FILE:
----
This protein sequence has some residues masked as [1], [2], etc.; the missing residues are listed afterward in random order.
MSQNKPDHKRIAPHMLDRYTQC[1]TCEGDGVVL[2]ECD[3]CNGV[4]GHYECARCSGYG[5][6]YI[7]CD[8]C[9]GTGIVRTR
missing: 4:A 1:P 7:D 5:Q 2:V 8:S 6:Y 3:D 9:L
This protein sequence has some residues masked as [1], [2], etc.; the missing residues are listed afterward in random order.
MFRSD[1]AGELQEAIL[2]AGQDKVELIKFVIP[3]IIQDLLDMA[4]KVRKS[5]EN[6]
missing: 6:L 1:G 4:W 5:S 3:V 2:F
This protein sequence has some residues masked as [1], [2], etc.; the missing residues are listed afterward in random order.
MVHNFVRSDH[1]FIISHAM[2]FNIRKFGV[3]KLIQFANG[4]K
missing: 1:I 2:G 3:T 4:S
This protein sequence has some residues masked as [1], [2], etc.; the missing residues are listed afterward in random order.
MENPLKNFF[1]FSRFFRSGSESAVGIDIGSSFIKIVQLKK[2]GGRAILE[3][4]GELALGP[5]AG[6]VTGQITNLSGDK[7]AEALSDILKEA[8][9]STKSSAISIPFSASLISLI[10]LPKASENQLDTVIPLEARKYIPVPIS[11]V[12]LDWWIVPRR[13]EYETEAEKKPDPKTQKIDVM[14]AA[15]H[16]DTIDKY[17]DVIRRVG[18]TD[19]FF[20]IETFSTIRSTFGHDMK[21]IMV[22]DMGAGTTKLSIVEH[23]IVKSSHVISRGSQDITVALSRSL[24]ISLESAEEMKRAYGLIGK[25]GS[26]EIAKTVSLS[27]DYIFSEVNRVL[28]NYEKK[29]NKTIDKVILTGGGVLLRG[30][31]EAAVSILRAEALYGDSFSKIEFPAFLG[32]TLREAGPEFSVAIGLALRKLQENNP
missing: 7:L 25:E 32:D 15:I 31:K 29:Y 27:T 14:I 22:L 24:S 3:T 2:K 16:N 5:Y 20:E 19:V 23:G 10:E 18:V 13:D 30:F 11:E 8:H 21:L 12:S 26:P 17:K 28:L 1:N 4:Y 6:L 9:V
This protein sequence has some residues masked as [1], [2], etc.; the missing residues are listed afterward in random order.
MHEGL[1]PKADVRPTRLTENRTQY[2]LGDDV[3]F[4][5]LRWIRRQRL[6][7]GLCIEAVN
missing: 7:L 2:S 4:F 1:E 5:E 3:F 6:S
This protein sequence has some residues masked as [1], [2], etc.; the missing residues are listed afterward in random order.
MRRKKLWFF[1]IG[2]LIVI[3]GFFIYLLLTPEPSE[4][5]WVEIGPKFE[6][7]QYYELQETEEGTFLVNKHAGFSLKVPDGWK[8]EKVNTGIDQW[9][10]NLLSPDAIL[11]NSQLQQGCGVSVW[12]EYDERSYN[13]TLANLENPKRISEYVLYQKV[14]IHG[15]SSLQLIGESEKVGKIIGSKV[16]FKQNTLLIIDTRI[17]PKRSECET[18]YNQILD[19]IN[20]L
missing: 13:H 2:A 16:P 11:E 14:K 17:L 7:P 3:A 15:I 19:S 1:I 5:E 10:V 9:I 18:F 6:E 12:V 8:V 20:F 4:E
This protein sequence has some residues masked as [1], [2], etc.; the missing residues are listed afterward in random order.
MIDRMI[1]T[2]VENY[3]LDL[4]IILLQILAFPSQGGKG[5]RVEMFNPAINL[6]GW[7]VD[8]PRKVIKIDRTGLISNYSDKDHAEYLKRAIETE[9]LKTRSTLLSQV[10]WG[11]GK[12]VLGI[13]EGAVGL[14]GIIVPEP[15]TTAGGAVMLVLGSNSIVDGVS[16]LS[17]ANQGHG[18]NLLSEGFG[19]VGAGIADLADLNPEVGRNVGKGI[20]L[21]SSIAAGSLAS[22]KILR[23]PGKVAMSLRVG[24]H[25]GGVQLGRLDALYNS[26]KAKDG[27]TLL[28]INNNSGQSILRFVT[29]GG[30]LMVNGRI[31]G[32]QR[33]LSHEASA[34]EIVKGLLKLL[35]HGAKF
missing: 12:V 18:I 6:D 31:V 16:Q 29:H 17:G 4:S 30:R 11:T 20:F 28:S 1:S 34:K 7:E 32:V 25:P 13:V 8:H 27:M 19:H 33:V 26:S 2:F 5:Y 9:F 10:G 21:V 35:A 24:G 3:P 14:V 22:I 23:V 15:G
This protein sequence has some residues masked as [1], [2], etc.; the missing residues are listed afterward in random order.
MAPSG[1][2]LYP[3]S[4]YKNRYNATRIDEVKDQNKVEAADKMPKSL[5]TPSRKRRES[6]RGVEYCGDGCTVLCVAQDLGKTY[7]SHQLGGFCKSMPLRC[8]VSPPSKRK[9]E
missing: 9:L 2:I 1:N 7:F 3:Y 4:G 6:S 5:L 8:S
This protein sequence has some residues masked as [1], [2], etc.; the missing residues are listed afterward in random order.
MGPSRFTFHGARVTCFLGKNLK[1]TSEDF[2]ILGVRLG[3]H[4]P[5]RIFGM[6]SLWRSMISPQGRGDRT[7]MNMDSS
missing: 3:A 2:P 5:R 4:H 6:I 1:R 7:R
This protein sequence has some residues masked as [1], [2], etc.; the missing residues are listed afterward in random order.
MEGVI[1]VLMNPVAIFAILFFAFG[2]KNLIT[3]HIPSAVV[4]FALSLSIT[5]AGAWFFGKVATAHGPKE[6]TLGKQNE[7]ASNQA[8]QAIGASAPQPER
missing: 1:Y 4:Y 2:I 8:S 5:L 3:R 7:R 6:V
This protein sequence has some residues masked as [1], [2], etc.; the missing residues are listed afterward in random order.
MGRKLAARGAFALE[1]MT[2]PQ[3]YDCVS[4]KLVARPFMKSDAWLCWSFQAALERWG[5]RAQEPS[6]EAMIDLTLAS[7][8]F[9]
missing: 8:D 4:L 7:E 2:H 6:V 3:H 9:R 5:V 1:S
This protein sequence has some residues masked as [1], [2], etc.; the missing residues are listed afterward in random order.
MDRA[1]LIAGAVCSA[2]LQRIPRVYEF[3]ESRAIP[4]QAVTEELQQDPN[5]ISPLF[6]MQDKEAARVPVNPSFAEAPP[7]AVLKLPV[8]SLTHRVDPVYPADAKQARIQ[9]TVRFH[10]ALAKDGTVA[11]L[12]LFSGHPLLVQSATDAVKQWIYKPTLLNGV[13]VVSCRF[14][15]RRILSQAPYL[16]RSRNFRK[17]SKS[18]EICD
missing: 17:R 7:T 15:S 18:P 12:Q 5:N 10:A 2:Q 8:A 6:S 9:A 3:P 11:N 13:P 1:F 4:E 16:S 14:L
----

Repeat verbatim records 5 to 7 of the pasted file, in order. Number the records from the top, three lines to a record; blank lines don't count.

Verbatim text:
This protein sequence has some residues masked as [1], [2], etc.; the missing residues are listed afterward in random order.
MHEGL[1]PKADVRPTRLTENRTQY[2]LGDDV[3]F[4][5]LRWIRRQRL[6][7]GLCIEAVN
missing: 7:L 2:S 4:F 1:E 5:E 3:F 6:S
This protein sequence has some residues masked as [1], [2], etc.; the missing residues are listed afterward in random order.
MRRKKLWFF[1]IG[2]LIVI[3]GFFIYLLLTPEPSE[4][5]WVEIGPKFE[6][7]QYYELQETEEGTFLVNKHAGFSLKVPDGWK[8]EKVNTGIDQW[9][10]NLLSPDAIL[11]NSQLQQGCGVSVW[12]EYDERSYN[13]TLANLENPKRISEYVLYQKV[14]IHG[15]SSLQLIGESEKVGKIIGSKV[16]FKQNTLLIIDTRI[17]PKRSECET[18]YNQILD[19]IN[20]L
missing: 13:H 2:A 16:P 11:E 14:K 17:L 7:P 3:A 15:I 19:S 1:I 5:E 10:V 9:I 18:F 6:E 12:V 8:V 20:F 4:E
This protein sequence has some residues masked as [1], [2], etc.; the missing residues are listed afterward in random order.
MIDRMI[1]T[2]VENY[3]LDL[4]IILLQILAFPSQGGKG[5]RVEMFNPAINL[6]GW[7]VD[8]PRKVIKIDRTGLISNYSDKDHAEYLKRAIETE[9]LKTRSTLLSQV[10]WG[11]GK[12]VLGI[13]EGAVGL[14]GIIVPEP[15]TTAGGAVMLVLGSNSIVDGVS[16]LS[17]ANQGHG[18]NLLSEGFG[19]VGAGIADLADLNPEVGRNVGKGI[20]L[21]SSIAAGSLAS[22]KILR[23]PGKVAMSLRVG[24]H[25]GGVQLGRLDALYNS[26]KAKDG[27]TLL[28]INNNSGQSILRFVT[29]GG[30]LMVNGRI[31]G[32]QR[33]LSHEASA[34]EIVKGLLKLL[35]HGAKF
missing: 12:V 18:I 6:D 31:V 16:Q 29:H 17:G 4:S 30:R 11:T 20:F 28:S 1:S 34:K 7:E 32:V 25:P 13:V 8:H 27:M 19:H 33:V 26:S 2:F 5:Y 9:F 10:G 21:V 35:A 24:G 3:P 14:V 22:I 23:V 15:G